German composer Andreas Willscher has (say the Press notes, we won’t claim expertise) won many awards for his compositions, which range from symphonic forms and oratorio to cabaret jazz and rock.
Organ Symphony No.5 is on a grand scale but mostly peaceful and meditative; in the sleeve notes the composer said it was subtitled “of Francis’s preaching on holy poverty” and the sound combines peaceful meditation with something of the glory of God clearly felt by a man like St Francis of Assisi.
To call Carson Cooman prolific would be like calling Michael Jackson a bit famous; we seem to get CDs of him every week and this one has, alas, been missed and thus neglected for a couple of months, which is a shame. We first played it through while looking up facts from World War One, and its quiet, sparse feel suited the sombre mood any research into the slaughter in the trenches always brings.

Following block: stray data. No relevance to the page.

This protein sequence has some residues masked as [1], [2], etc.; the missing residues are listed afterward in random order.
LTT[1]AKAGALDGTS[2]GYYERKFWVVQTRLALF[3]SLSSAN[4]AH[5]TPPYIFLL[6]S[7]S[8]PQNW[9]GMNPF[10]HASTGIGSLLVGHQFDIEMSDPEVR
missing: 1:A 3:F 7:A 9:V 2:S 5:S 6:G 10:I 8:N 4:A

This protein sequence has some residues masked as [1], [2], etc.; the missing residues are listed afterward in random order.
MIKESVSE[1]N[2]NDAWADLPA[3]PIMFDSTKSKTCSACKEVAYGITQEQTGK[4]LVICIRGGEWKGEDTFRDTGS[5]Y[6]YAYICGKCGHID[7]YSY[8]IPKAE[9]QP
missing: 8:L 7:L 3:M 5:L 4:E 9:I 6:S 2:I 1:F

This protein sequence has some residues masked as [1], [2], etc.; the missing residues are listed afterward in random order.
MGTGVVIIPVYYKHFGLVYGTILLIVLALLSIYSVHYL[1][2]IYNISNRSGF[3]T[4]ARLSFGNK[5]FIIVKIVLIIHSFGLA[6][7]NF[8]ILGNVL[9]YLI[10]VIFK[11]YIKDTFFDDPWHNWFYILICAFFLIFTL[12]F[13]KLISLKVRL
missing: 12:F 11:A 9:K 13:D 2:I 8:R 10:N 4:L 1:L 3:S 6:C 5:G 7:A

The opening section is quiet but the second movement louder and rather grander and fanfare-like, the composer trying to get the sound of bagpipes, according to the sleeve notes. The quieter third and fifth movements introduce Gregorian themes and melodies, and while there are some comparatively livelier moments, by the seventh movement, it’s gone very quiet. Stretches such as this movement are the most interesting, and, as with some other sections, a most un-organ-like sound is produced: in places, it sounds more electronic than organ, particularly in the final section, the end where the long notes make it appear as if the CD has stuck. Before that it almost closes stirringly, with a toccata, and a loudly tranquil fugato. An album well suited to moments of contemplation.
Out now on Divine Art, DDA 25150
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